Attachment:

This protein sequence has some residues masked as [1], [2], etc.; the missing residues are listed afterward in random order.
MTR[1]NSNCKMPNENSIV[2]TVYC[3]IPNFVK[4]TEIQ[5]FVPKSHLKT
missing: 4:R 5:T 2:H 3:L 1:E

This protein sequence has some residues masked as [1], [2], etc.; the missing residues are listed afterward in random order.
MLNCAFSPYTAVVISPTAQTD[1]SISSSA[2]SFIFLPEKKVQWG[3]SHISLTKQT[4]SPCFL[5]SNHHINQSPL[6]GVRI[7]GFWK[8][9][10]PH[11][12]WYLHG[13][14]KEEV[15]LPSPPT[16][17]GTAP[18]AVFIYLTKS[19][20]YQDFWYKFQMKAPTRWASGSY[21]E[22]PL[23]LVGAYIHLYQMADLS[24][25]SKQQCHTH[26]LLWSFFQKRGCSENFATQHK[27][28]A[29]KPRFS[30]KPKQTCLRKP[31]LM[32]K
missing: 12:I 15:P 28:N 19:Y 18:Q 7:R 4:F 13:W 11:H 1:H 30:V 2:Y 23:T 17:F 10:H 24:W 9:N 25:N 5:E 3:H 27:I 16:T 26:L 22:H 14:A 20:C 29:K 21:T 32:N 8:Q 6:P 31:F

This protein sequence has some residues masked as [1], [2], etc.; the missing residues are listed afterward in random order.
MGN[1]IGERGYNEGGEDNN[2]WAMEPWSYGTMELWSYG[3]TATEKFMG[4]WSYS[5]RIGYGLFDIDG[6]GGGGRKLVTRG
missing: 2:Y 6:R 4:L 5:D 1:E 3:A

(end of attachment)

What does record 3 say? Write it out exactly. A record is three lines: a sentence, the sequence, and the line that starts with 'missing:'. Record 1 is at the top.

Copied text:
This protein sequence has some residues masked as [1], [2], etc.; the missing residues are listed afterward in random order.
MGN[1]IGERGYNEGGEDNN[2]WAMEPWSYGTMELWSYG[3]TATEKFMG[4]WSYS[5]RIGYGLFDIDG[6]GGGGRKLVTRG
missing: 2:Y 6:R 4:L 5:D 1:E 3:A